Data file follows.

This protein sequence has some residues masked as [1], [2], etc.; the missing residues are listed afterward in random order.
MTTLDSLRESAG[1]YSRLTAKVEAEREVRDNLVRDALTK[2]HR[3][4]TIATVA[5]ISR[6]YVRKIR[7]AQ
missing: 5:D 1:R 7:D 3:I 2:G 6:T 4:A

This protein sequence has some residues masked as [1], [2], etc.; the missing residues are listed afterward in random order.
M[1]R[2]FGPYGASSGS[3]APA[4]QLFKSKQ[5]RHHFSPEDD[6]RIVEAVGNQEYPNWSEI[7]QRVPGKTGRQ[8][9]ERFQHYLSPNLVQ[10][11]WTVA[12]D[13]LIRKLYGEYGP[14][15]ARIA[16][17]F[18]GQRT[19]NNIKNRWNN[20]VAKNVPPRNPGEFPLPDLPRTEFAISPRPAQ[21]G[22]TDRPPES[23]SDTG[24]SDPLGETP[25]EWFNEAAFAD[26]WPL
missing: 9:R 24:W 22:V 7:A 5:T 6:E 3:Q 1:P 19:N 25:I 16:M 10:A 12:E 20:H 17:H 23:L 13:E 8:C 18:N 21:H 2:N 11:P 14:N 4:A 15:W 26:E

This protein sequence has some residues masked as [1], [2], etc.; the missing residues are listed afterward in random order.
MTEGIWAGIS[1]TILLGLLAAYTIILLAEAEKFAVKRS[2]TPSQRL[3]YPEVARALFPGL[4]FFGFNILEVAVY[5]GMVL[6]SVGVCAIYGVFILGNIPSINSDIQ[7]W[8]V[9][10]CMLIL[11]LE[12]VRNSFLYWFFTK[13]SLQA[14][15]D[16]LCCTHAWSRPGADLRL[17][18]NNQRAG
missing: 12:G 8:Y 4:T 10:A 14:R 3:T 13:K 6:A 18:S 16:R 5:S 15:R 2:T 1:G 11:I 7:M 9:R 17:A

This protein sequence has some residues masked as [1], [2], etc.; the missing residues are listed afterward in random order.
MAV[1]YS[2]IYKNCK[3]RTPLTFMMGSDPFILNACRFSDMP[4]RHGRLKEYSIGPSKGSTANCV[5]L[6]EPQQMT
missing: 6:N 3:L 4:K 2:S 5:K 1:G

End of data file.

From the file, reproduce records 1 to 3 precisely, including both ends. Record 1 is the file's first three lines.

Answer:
This protein sequence has some residues masked as [1], [2], etc.; the missing residues are listed afterward in random order.
MTTLDSLRESAG[1]YSRLTAKVEAEREVRDNLVRDALTK[2]HR[3][4]TIATVA[5]ISR[6]YVRKIR[7]AQ
missing: 5:D 1:R 7:D 3:I 2:G 6:T 4:A

This protein sequence has some residues masked as [1], [2], etc.; the missing residues are listed afterward in random order.
M[1]R[2]FGPYGASSGS[3]APA[4]QLFKSKQ[5]RHHFSPEDD[6]RIVEAVGNQEYPNWSEI[7]QRVPGKTGRQ[8][9]ERFQHYLSPNLVQ[10][11]WTVA[12]D[13]LIRKLYGEYGP[14][15]ARIA[16][17]F[18]GQRT[19]NNIKNRWNN[20]VAKNVPPRNPGEFPLPDLPRTEFAISPRPAQ[21]G[22]TDRPPES[23]SDTG[24]SDPLGETP[25]EWFNEAAFAD[26]WPL
missing: 9:R 24:W 22:V 7:A 5:T 6:E 3:Q 1:P 19:N 25:I 16:M 10:A 12:E 20:H 17:H 23:L 13:E 8:C 18:N 21:H 2:N 11:P 14:N 4:A 15:W 26:E

This protein sequence has some residues masked as [1], [2], etc.; the missing residues are listed afterward in random order.
MTEGIWAGIS[1]TILLGLLAAYTIILLAEAEKFAVKRS[2]TPSQRL[3]YPEVARALFPGL[4]FFGFNILEVAVY[5]GMVL[6]SVGVCAIYGVFILGNIPSINSDIQ[7]W[8]V[9][10]CMLIL[11]LE[12]VRNSFLYWFFTK[13]SLQA[14][15]D[16]LCCTHAWSRPGADLRL[17][18]NNQRAG
missing: 12:G 8:Y 4:T 10:A 14:R 3:T 13:K 6:A 18:S 16:R 5:S 15:R 2:T 1:G 11:I 7:M 9:R 17:A